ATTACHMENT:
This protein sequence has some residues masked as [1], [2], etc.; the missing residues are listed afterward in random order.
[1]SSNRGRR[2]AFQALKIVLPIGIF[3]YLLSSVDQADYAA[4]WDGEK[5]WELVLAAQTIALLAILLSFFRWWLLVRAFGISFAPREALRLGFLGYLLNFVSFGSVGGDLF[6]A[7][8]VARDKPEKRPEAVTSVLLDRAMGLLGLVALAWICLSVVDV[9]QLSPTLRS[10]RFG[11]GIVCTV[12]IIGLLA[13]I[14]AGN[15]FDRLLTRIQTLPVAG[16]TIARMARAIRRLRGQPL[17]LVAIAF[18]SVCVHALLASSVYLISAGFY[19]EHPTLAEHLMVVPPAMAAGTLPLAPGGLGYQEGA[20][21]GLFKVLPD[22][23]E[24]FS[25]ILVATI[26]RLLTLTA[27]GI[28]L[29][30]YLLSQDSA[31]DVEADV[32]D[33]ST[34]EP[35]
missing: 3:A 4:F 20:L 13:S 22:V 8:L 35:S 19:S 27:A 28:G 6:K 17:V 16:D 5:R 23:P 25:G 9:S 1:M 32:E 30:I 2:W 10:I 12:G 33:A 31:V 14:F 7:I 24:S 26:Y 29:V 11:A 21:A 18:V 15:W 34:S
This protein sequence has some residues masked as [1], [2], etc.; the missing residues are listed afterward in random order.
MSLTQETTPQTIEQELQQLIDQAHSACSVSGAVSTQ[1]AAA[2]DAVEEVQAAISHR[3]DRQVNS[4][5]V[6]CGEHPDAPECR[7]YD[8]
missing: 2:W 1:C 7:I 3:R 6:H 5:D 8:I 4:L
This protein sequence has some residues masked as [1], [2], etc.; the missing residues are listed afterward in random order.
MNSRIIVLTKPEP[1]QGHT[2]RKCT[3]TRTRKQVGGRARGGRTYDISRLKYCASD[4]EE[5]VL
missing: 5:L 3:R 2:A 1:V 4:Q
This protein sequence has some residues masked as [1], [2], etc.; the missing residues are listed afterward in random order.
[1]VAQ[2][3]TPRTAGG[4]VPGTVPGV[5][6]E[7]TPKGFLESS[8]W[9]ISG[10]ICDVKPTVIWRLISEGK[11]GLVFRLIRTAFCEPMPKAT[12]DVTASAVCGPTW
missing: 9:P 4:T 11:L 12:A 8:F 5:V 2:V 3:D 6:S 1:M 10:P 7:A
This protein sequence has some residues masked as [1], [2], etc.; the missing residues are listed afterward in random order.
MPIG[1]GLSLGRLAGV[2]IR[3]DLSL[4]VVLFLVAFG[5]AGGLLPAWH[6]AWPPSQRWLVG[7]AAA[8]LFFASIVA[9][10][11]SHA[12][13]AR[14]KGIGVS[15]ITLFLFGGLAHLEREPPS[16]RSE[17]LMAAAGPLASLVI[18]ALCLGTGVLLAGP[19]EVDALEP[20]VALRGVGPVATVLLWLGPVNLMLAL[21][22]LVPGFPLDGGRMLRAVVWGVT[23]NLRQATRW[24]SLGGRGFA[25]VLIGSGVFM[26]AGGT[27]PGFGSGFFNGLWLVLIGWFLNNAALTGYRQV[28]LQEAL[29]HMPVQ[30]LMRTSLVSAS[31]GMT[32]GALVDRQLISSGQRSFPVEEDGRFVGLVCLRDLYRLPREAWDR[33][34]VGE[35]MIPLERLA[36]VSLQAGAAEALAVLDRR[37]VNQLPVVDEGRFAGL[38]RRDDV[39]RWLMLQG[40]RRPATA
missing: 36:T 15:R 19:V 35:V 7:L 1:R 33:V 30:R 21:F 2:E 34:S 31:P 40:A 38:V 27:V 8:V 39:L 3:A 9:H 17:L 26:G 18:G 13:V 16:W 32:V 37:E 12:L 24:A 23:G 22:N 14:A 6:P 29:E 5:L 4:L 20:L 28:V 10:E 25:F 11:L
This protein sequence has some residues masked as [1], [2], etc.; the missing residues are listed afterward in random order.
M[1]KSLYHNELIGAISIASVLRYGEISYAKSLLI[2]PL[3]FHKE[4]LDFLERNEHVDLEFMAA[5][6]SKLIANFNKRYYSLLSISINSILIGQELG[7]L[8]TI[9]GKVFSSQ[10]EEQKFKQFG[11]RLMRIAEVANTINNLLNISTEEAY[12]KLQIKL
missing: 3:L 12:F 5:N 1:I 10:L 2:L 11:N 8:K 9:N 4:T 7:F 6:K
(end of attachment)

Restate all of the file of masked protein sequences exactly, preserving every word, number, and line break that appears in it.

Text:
This protein sequence has some residues masked as [1], [2], etc.; the missing residues are listed afterward in random order.
[1]SSNRGRR[2]AFQALKIVLPIGIF[3]YLLSSVDQADYAA[4]WDGEK[5]WELVLAAQTIALLAILLSFFRWWLLVRAFGISFAPREALRLGFLGYLLNFVSFGSVGGDLF[6]A[7][8]VARDKPEKRPEAVTSVLLDRAMGLLGLVALAWICLSVVDV[9]QLSPTLRS[10]RFG[11]GIVCTV[12]IIGLLA[13]I[14]AGN[15]FDRLLTRIQTLPVAG[16]TIARMARAIRRLRGQPL[17]LVAIAF[18]SVCVHALLASSVYLISAGFY[19]EHPTLAEHLMVVPPAMAAGTLPLAPGGLGYQEGA[20][21]GLFKVLPD[22][23]E[24]FS[25]ILVATI[26]RLLTLTA[27]GI[28]L[29][30]YLLSQDSA[31]DVEADV[32]D[33]ST[34]EP[35]
missing: 3:A 4:F 20:L 13:S 22:V 8:L 35:S 19:S 27:A 28:G 6:K 17:V 16:D 5:R 23:P 25:G 9:S 1:M 32:E 30:I 2:W 10:I 12:G 33:A 31:V 14:F 7:I 24:S 26:Y 29:V 11:A 21:A 18:V 15:W 34:S
This protein sequence has some residues masked as [1], [2], etc.; the missing residues are listed afterward in random order.
MSLTQETTPQTIEQELQQLIDQAHSACSVSGAVSTQ[1]AAA[2]DAVEEVQAAISHR[3]DRQVNS[4][5]V[6]CGEHPDAPECR[7]YD[8]
missing: 2:W 1:C 7:I 3:R 6:H 5:D 8:I 4:L
This protein sequence has some residues masked as [1], [2], etc.; the missing residues are listed afterward in random order.
MNSRIIVLTKPEP[1]QGHT[2]RKCT[3]TRTRKQVGGRARGGRTYDISRLKYCASD[4]EE[5]VL
missing: 5:L 3:R 2:A 1:V 4:Q
This protein sequence has some residues masked as [1], [2], etc.; the missing residues are listed afterward in random order.
[1]VAQ[2][3]TPRTAGG[4]VPGTVPGV[5][6]E[7]TPKGFLESS[8]W[9]ISG[10]ICDVKPTVIWRLISEGK[11]GLVFRLIRTAFCEPMPKAT[12]DVTASAVCGPTW
missing: 9:P 4:T 11:L 12:A 8:F 5:V 2:V 3:D 6:S 1:M 10:P 7:A
This protein sequence has some residues masked as [1], [2], etc.; the missing residues are listed afterward in random order.
MPIG[1]GLSLGRLAGV[2]IR[3]DLSL[4]VVLFLVAFG[5]AGGLLPAWH[6]AWPPSQRWLVG[7]AAA[8]LFFASIVA[9][10][11]SHA[12][13]AR[14]KGIGVS[15]ITLFLFGGLAHLEREPPS[16]RSE[17]LMAAAGPLASLVI[18]ALCLGTGVLLAGP[19]EVDALEP[20]VALRGVGPVATVLLWLGPVNLMLAL[21][22]LVPGFPLDGGRMLRAVVWGVT[23]NLRQATRW[24]SLGGRGFA[25]VLIGSGVFM[26]AGGT[27]PGFGSGFFNGLWLVLIGWFLNNAALTGYRQV[28]LQEAL[29]HMPVQ[30]LMRTSLVSAS[31]GMT[32]GALVDRQLISSGQRSFPVEEDGRFVGLVCLRDLYRLPREAWDR[33][34]VGE[35]MIPLERLA[36]VSLQAGAAEALAVLDRR[37]VNQLPVVDEGRFAGL[38]RRDDV[39]RWLMLQG[40]RRPATA
missing: 36:T 15:R 19:V 35:V 7:L 1:R 33:V 30:R 21:F 2:E 34:S 31:P 40:A 38:V 27:V 8:V 39:L 3:A 9:H 17:L 26:G 18:G 13:V 16:W 32:V 37:E 12:L 24:A 23:G 22:N 14:A 6:P 29:E 5:L 4:L 20:L 28:V 10:E 25:F 11:L
This protein sequence has some residues masked as [1], [2], etc.; the missing residues are listed afterward in random order.
M[1]KSLYHNELIGAISIASVLRYGEISYAKSLLI[2]PL[3]FHKE[4]LDFLERNEHVDLEFMAA[5][6]SKLIANFNKRYYSLLSISINSILIGQELG[7]L[8]TI[9]GKVFSSQ[10]EEQKFKQFG[11]RLMRIAEVANTINNLLNISTEEAY[12]KLQIKL
missing: 3:L 12:F 5:N 1:I 10:L 2:L 11:N 8:K 9:N 4:T 7:F 6:K